Crystal Spectrometers

Authored by: Nakamura Nobuyuki

Handbook for Highly Charged Ion Spectroscopic Research

Print publication date:  September  2011
Online publication date:  April  2016

Print ISBN: 9781420079043
eBook ISBN: 9781420079050
Adobe ISBN:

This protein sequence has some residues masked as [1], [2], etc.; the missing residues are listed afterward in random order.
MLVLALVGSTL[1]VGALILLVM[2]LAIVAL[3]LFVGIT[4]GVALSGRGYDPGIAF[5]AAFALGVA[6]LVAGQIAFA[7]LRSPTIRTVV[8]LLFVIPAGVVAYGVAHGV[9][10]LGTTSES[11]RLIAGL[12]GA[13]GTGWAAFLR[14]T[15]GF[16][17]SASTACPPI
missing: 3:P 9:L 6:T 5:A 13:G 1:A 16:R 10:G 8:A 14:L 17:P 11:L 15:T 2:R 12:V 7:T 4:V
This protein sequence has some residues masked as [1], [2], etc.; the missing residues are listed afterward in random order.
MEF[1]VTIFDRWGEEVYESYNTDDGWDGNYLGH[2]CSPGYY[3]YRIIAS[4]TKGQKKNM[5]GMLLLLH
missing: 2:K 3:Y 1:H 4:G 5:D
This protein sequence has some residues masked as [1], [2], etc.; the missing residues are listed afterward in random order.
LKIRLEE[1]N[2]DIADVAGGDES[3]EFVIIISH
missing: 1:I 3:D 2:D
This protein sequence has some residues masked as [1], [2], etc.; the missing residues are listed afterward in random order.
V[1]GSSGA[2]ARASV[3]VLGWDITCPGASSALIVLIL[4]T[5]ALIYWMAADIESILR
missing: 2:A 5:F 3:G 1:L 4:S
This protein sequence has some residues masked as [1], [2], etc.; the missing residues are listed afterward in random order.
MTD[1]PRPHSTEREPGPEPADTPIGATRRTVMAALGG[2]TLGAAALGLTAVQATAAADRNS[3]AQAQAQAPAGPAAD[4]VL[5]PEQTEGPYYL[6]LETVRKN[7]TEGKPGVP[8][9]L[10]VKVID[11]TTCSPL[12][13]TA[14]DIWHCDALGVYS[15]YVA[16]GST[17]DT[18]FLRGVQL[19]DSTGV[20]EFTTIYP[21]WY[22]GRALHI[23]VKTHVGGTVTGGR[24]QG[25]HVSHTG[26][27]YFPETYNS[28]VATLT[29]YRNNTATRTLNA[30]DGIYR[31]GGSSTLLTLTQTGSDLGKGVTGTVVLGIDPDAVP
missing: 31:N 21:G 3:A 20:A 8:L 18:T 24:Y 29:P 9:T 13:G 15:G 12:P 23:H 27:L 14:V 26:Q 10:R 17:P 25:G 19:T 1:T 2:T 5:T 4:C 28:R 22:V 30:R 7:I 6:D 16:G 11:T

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Since the transition energy as well as the energy level of an atomic system can be scaled as Z 2 and n −2 (where Z denotes the atomic number and n the principal quantum number) [1], most transitions fall in the x-ray range for highly charged heavy ions. Figure 4.1 shows examples of the Z dependence of transition wavelengths. As seen in Figure 4.1, not only ?n = 0 transitions, but also ?n = 0 transitions can fall in the x-ray range for heavy ions. Thus, x-ray spectroscopy is one of the most important methods in studying highly charged ions. There are two ways to analyze the energy (wavelength) of an x-ray photon. One is called the energy-dispersive method by which quantities proportional to the photon energy are measured. For example, for semiconductor detectors, the number of electron–hole pairs produced in the semiconductor through the interaction with an x-ray photon is measured. The resolution E/?E of a semiconductor detector is usually limited by the statistical variability of the number of electron–hole pairs to the order of 102. Another way to analyze the x-ray energy (wavelength) is called the wavelength-dispersive method in which diffraction by a grating or a crystal is used. Generally, a grating is used for soft x-rays (>50 Å), and a crystal for hard x-rays (<50 Å). The resolution of the wavelength-dispersive method with a crystal is typically on the order of 103–104. Recently new types of energy-dispersive instruments show remarkable development. For example, the resolution of an x-ray micro-calorimeter [4] reaches the value comparable to that of the wavelength-dispersive spectrometer. However, the technique for such a detector is still state of the art so that it is rather difficult to acquire such detectors without collaborating with groups involved in research and development of these devices. In addition, the effective size of such a detector is generally very small (typically less than 1 mm2). Thus, crystal spectrometers are still the most important tools for the high-resolution spectroscopy of hard x-rays. In this chapter, various types of crystal spectrometers are described.

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